BJP prime ministerial candidate Narendra Modi may be claiming to achieve a majority in the elections, but his party has its eyes set on allies, before and after the results.
A day after releasing its manifesto, the party on Tuesday declared that it has 28 parties in the NDA and is contesting in all the 543 seats. The BJP has cobbled up alliances with smaller parties, who may not have presence in the Lok Sabha, hoping to add a few more seats to its final tally.
The BJP on its own has declared candidates for nearly 415 seats and is likely to declare 13 more in Andhra Pradesh. The allies will contest in the remaining seats.
Party incharge on election management Mukhtar Abbas Naqvi said: “Regional concerns of the BJP are clear from the south to the northeast and given its progressive aspect, a large number of important political parties have decided to become part of the NDA.”
The 28 NDA constituents include trusted old allies such as the SAD and Shiv Sena and new entrants such as the TDP, RPI, LJP,Rashtriya Lok Samta Party, MDMK, PMK, DMDK, Rashtriya Samaj Paksh(Maharashtra), Swabhiman Paksh(Maharashtra), KMDK, IJK, All-India N R Congress, Jan Sena Party, Haryana Janhit Congress, Apna Dal, National People’s Party (Meghalaya), Naga People’s Front, United Democratic Front(Mizoram), Gorkha Jan Mukti Morcha, Maharashtra Gomantak Party, New Justice Party, Northeast Regional Political Front and the National People’s Party.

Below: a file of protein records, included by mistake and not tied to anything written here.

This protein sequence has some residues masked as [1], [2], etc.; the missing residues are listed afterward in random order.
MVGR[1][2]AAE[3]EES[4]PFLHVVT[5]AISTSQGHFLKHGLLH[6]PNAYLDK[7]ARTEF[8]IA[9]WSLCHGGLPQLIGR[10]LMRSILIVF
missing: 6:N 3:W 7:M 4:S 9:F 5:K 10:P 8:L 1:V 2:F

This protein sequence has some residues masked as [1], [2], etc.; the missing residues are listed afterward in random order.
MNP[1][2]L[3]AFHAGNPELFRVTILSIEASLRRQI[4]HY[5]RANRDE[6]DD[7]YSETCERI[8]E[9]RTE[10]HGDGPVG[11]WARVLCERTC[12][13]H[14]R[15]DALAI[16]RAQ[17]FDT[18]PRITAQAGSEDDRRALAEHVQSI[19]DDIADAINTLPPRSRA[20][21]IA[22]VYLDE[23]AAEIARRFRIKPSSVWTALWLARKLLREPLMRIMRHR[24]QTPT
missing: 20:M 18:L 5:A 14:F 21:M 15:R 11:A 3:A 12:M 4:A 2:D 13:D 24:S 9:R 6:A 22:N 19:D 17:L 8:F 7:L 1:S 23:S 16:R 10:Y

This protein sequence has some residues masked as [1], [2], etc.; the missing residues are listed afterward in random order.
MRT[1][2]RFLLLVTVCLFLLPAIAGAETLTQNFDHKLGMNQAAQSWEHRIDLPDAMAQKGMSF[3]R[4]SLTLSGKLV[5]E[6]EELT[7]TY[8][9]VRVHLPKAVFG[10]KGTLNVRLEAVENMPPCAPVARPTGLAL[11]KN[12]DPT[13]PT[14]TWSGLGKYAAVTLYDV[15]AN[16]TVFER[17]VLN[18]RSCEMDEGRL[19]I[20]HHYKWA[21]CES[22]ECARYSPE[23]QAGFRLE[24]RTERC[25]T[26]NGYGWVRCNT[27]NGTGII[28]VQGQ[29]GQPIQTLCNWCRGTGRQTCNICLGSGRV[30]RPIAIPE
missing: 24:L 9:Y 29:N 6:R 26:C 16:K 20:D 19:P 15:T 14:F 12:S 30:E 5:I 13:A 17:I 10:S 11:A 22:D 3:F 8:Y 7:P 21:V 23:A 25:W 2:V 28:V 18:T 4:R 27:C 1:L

The toughest test for the party may come after the elections if it fails to reach the 272 mark, as it will have to seek the support of regional parties like the AIADMK, TMC and the BJD to form a government.
Change in Manifesto
Making an amendment to its election manifesto, the BJP said it would “sympathetically examine and appropriately consider” the long-pending demands of the Gorkhas, Adivasis and other people of Darjeeling district and the Dooars region; of the Kamtapuri, Rajbongshi and other people of North Bengal (including recognition of their language).